Otto Wood's legend becomes play
Published 12:00 am Monday, June 13, 2011
By Mark Wineka
NORTH WILKESBORO — Waiting for the start of the stage play, “Otto Wood: The Bandit,” Bobby Spencer said we should have a contest.
By the end of the night, Spencer challenged, come up with the one, best word to describe our experience.
The game was on. The venue — The Record Park at Fourth and E streets — already had grabbed the attention of the traveling Salisbury foursome I was a part of.
It was rustic — an outdoor amphitheater of sorts built after fire had destroyed the weekly “Record” newspaper office in 2004. The audience sat under a tall shelter, capped with a metal roof. The floor was a mix of grass, gravel and stones, and lines of metal folding chairs provided the seating.
The audience faced two modest stages, which could pass for farm outbuildings from a distance. They had metal roofs, too, and floodlights on the ceiling pushed light onto the performance areas, which were built more for musical acts than full-scale stage productions.
In fact, three music festivals are held here every year, utilizing the Sammy Lankford Stage and the smaller Tut Taylor Spotlight Stage.
Our bluegrass musicians for the night made their home on the spotlight stage, playing the transitions between scenes and setting the whole evening up with a beautiful version of the 1931 ballad that helped in keeping Otto Wood’s legend alive.
The more this first-ever production of “Otto Wood: The Bandit” unfolded, the more you appreciated the setting.
A dog’s bark in the distance. A small airplane overhead. Lightning bugs blinking among the actors and audience. A fence advertisement for Wilkes Hardware. A half-moon in the sky. An old bathtub filled with colorful flowers. A lone portable outhouse on the hill.
It all fit with Record Editor Jerry Lankford’s early 20th century story about Otto Wood, the notorious Wilkes County criminal killed in a New Year’s Eve gunfight on the streets of Salisbury in 1930.
That’s why we were here. In recent years, Bobby and Betty Dan Spencer had become fascinated with Wood’s story as part of Betty Dan’s historical research. They had traveled to Coaldale, W.Va., to see Otto Wood’s grave marker. Some years back, I had tagged along with the Spencers and Wayne Whitman to visit one of Wood’s surviving relatives, an old moonshiner in Wilkes County.
Betty Dan wrote the succinct text for the Otto Wood marker on East Innes Street (in front of the old Hardiman Furniture Building), which is part of the city’s History and Art Trail.
It was near this building that Salisbury Police Chief R.L. Rankin fatally wounded Wood in a gunfight that sprayed some 11 bullets after Wood was confronted by Rankin and Assistant Chief J.W. Kesler.
Lankford’s play, of course, builds to that Salisbury scene.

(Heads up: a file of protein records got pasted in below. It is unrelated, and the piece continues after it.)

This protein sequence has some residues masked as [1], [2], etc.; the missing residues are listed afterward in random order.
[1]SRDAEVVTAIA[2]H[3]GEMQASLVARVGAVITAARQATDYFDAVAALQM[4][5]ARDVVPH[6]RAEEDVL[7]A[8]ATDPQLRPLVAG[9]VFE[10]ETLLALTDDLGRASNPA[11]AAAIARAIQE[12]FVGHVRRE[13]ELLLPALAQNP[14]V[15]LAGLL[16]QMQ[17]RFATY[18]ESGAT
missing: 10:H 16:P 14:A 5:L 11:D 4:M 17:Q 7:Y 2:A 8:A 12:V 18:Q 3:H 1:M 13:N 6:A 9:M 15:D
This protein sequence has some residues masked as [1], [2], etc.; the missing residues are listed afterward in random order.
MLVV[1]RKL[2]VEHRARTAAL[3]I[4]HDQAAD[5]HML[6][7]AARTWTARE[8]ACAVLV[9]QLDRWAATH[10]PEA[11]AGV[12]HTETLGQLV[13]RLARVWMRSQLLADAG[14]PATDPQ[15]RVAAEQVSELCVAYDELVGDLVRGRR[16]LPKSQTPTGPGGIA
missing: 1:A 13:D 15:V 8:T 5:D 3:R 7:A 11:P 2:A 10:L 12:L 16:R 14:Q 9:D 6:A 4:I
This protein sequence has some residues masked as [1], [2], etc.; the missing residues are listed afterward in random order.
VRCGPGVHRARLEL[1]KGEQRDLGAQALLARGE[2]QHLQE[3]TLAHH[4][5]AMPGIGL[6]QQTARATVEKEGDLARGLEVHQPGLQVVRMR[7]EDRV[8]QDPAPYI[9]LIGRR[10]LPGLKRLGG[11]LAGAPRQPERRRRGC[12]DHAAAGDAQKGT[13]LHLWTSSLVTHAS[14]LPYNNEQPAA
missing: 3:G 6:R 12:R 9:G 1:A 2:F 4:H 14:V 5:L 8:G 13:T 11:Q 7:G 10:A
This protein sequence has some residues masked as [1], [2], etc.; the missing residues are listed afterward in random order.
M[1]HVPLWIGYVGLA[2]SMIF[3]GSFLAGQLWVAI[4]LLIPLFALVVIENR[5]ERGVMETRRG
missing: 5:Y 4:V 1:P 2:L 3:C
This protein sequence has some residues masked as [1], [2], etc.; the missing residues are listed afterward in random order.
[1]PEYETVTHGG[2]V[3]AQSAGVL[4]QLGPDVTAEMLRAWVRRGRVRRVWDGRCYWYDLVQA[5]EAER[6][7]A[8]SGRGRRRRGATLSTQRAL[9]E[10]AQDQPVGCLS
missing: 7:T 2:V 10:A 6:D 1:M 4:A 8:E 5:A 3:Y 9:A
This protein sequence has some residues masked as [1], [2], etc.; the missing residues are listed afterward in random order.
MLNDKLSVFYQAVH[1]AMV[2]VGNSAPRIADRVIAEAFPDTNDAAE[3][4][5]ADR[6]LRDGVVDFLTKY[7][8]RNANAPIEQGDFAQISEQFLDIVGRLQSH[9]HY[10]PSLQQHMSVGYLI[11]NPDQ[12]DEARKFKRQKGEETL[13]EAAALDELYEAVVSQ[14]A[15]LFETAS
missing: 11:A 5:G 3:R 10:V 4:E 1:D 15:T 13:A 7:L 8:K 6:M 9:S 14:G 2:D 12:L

Thousands viewed Wood’s body at Wright’s Funeral Home in Salisbury before citizens donated money for the shipment of his remains to his mother, Ellen Wood, in West Virginia. Mother and son are buried side by side in Coaldale.
Over his life of crime, Wood escaped Central Prison an amazing four times. The last time he was in the Raleigh prison, Wood was serving a murder sentence for killing Greensboro pawnbroker A.W. Kaplan.
The “Otto Wood” stage play is one of the more complete life stories you’ll find of a bandit from this era. Lankford relied on an autobiography Wood wrote during one of his stays in prison and interviews he conducted with Wilkes County people who remembered Wood or had heard stories passed down about him.
Nat Padgett, the actor who plays Wood, relays much of the autobiographical background in several scenes in which he is telling his life’s story to Warden Norman, played by Director Heather Osborne.
Padgett carries the show with his solid performance. Scene stealers include Daniel Hilton as a young Otto Wood, Kathy Moffett as Ellen Wood and Evan Anderson as a nervous deputy confronting the “one-armed bandit.”
Wood, 36 when he died, lost his left hand in a hunting accident and walked with a limp — things Padgett incorporated into his portrayal.
Lankford and Osborne also used a multi-media approach. For the courtroom scene where Wood is found guilty of killing Kaplan and for his last escape from Central Prison, they turned to 20-year-old filmmaker Jared Shumate.
After intermission, the audience sees these two purposely grainy, black-and-white scenes on a pull-down movie screen. It’s a nice touch.
Lankford spent the whole production playing guitar with the musicians.
“I haven’t really gotten to see it,” he said after the show when Betty Dan and I had a chance to speak with him. He was bushed, dead tired from all the preparations and practices.
Betty Dan asked Lankford when “Otto Wood: The Bandit” would play in Salisbury.
“Let us know,” Lankford said. “We’ll pack it up and bring it down there.”
On the way home, I revealed my one word to sum up the evening.
“Homespun,” I said.
This seemed to satisfy everyone in the car until Bobby Spencer weighed in.
His word: “Outstanding.”
“I thought it was well done,” he said.
Bobby won the challenge.
Contact Mark Wineka at 704-797-4263, or email@example.com.
‘Otto Wood: The Bandit’
What: Stage play, written by Jerry Lankford, on the life (and death) of Wilkes County criminal Otto Wood.
When: 7:30 p.m. Friday and Saturday
Where: The Record Park, corner of Fourth and E streets, North Wilkesboro.
Background: Salisbury Police Chief R.L. Rankin fatally wounded Otto Wood in a shootout on East Innes Street on New Year’s Eve, 1930.
More information: Contact The Record newspaper at 336-667-0134, or www.the